Lesbians and queer relationships as we know them are a relatively modern construction, but women have been crushing on other women forever.
In the late eighteenth and early nineteenth centuries, girl-girl relationships took the form of romantic friendships. Women professed their love for each other, travelled together and were affectionate in public and private. Some lived together. Others would visit each other, kicking each other’s husbands out of the bedroom so that they could spend every single moment together. They also wrote each other letters.
Women were socially separate from men, and romantic friendships could co-exist with heterosexual marriage, though some of them took its place. Molly Hallock Foote met her romantic friend Helena in New York in 1868 and they planned to live together, until Helena got married to someone else. Gertrude Stein and Alice Toklas, now understood as so obviously a couple, were still considered a platonic couple by some scholars until recently.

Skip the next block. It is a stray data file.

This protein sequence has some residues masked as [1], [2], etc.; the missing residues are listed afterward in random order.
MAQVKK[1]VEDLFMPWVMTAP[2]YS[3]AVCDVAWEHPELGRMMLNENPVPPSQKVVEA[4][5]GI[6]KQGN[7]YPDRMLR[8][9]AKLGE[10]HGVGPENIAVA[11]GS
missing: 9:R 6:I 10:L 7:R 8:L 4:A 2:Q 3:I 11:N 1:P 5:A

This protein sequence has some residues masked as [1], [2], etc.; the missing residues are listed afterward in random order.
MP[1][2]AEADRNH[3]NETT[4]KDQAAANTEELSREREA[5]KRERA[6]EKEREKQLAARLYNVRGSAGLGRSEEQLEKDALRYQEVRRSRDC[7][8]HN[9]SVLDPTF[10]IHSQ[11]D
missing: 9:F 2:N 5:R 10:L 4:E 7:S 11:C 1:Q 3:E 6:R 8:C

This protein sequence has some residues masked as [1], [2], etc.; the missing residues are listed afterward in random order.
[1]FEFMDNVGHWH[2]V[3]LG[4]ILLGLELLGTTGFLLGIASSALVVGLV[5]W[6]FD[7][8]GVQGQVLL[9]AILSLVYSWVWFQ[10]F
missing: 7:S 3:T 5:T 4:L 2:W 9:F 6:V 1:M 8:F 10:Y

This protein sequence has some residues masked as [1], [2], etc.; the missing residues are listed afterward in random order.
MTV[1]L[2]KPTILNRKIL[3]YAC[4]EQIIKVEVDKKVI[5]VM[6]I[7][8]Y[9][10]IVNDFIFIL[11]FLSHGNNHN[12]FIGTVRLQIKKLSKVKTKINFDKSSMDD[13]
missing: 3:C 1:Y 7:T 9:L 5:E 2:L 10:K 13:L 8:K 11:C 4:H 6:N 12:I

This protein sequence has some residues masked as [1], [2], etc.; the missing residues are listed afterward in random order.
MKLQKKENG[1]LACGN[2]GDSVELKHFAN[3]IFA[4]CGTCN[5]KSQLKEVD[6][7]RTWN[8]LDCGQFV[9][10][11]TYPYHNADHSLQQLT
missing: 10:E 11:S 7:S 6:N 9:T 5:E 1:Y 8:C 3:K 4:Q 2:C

Whether or not the writers of these letters were queer is not really certain, both because they’re all dead and we can’t ask them and because imposing contemporary ideas of sexuality and relationships on people in the past doesn’t work.
What is clear is that the relationships between women were completely passionate.
[article, words and images via Autostraddle: 15 Ladies Who Were Writing Sexy Lesbian Love Letters Before You Got Born]